Finally, the best part of creating the perfect pumpkin is lighting it and watching your work glow. To display the pumpkin for long periods of time (such as on the porch Halloween night), put a candle inside the pumpkin, but make sure the pumpkin isn’t next to other flammable objects.
For intense but brief flames, try a little bit of kerosene—with caution. Have your camera ready, and make sure the flash is off and the exposure is high!
If the pumpkin burns quickly, it will leave very little charred flesh inside and will still be cool to the touch on the outside. A little bit of burn inside the pumpkin will harden the exposed flesh inside, and will slow decay naturally.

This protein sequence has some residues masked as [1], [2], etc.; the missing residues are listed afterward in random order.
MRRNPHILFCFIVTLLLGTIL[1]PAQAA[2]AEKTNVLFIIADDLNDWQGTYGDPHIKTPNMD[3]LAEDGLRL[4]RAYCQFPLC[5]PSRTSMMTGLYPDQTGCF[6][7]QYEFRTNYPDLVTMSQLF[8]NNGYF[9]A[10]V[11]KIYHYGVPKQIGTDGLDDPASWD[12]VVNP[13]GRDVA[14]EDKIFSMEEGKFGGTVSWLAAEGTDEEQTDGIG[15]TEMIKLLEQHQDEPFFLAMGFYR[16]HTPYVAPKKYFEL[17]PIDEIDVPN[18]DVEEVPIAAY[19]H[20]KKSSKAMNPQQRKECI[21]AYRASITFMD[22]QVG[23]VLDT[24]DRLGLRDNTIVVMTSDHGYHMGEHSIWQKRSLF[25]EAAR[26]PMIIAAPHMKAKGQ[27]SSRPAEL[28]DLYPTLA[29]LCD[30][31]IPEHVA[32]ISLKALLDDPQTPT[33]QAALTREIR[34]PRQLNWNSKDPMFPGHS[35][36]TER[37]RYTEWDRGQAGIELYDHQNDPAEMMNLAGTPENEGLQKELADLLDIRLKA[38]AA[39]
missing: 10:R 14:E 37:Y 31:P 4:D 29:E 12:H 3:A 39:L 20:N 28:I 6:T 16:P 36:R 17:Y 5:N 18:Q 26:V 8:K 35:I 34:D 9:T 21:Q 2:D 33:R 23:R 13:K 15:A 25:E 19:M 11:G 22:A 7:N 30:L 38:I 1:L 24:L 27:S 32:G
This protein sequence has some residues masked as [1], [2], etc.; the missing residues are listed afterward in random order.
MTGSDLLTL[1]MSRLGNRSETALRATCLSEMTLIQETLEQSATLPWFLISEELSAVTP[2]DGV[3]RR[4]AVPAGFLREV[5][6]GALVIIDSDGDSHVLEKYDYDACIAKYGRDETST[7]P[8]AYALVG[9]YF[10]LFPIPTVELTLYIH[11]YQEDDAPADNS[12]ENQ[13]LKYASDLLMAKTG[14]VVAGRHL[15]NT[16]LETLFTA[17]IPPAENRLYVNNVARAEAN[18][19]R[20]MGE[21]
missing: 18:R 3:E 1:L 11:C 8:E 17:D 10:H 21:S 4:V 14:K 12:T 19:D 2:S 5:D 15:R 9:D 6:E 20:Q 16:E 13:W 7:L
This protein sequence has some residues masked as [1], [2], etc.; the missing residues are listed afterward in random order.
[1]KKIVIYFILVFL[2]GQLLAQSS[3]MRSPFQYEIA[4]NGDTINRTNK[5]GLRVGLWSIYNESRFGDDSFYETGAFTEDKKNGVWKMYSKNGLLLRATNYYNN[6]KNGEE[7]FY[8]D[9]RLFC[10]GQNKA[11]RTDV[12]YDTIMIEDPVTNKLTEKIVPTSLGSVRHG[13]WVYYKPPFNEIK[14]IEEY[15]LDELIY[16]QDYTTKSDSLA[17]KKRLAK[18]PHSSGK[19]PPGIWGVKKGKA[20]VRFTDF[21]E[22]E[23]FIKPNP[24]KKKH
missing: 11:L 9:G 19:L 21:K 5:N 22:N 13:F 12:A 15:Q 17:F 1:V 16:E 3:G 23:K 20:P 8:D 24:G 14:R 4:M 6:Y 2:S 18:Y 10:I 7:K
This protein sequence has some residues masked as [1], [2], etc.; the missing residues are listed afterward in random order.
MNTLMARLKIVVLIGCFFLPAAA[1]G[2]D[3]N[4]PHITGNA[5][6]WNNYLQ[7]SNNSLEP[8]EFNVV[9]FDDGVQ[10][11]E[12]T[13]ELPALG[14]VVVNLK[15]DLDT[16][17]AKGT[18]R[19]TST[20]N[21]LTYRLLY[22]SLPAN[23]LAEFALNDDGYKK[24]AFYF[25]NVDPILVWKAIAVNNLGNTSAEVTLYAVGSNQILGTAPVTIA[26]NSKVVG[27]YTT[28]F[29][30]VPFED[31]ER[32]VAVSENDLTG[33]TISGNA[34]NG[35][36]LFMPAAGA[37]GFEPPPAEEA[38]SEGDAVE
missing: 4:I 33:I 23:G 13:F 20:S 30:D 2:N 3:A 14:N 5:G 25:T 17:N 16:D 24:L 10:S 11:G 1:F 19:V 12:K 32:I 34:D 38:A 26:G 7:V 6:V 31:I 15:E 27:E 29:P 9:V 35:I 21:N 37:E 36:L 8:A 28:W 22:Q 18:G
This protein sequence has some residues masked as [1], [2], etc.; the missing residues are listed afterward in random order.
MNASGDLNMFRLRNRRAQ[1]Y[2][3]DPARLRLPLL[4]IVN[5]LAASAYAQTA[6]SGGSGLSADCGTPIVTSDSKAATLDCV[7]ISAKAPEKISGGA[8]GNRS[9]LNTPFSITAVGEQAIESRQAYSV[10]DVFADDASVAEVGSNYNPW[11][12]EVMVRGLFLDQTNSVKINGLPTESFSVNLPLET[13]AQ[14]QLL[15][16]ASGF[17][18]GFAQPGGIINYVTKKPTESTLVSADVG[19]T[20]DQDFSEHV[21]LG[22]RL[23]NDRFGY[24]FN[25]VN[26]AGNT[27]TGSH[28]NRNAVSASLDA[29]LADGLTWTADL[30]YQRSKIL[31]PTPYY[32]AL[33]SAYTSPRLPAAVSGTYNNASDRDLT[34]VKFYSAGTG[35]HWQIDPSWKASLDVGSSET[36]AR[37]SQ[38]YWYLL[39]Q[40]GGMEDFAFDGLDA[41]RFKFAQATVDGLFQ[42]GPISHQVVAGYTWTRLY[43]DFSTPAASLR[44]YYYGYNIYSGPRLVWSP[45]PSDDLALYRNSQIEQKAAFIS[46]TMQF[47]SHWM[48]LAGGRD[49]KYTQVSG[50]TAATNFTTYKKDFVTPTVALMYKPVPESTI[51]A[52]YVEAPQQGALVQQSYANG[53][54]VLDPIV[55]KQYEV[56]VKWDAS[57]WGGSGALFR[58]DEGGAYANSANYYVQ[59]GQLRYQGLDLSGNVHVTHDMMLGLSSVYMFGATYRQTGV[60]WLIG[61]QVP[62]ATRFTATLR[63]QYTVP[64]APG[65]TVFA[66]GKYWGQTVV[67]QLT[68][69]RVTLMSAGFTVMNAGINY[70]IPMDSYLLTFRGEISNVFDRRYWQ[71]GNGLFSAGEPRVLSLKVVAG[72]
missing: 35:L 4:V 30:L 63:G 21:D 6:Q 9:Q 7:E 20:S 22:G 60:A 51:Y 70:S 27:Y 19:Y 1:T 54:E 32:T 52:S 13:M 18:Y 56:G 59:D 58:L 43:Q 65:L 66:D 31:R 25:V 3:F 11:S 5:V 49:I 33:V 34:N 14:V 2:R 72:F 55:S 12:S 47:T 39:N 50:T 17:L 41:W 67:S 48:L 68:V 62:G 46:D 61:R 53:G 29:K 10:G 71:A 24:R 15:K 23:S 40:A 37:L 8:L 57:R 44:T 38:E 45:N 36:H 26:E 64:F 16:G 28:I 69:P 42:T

On Halloween children get costumes, candy, and grimacing jack-o-lanterns to call their own. They sing “The Monster Mash” and run around the neighborhoods as the sun sets, dressed as horrible, funny, or beautiful objects. But, at age 23, Kirk will tell you he doesn’t mind Halloween as an adult. After all, who else can say their pumpkin is a piece of art reminiscent of a Jurassic scene?
Carving can be a social experience, with groups of peers in a circle working together and comparing designs, racing, or sharing tools. Pumpkins have brought me closer to my brother and friends, and I don’t mind getting messy orange goo in my hair once a year for the sake of outdoing my older brother with my art.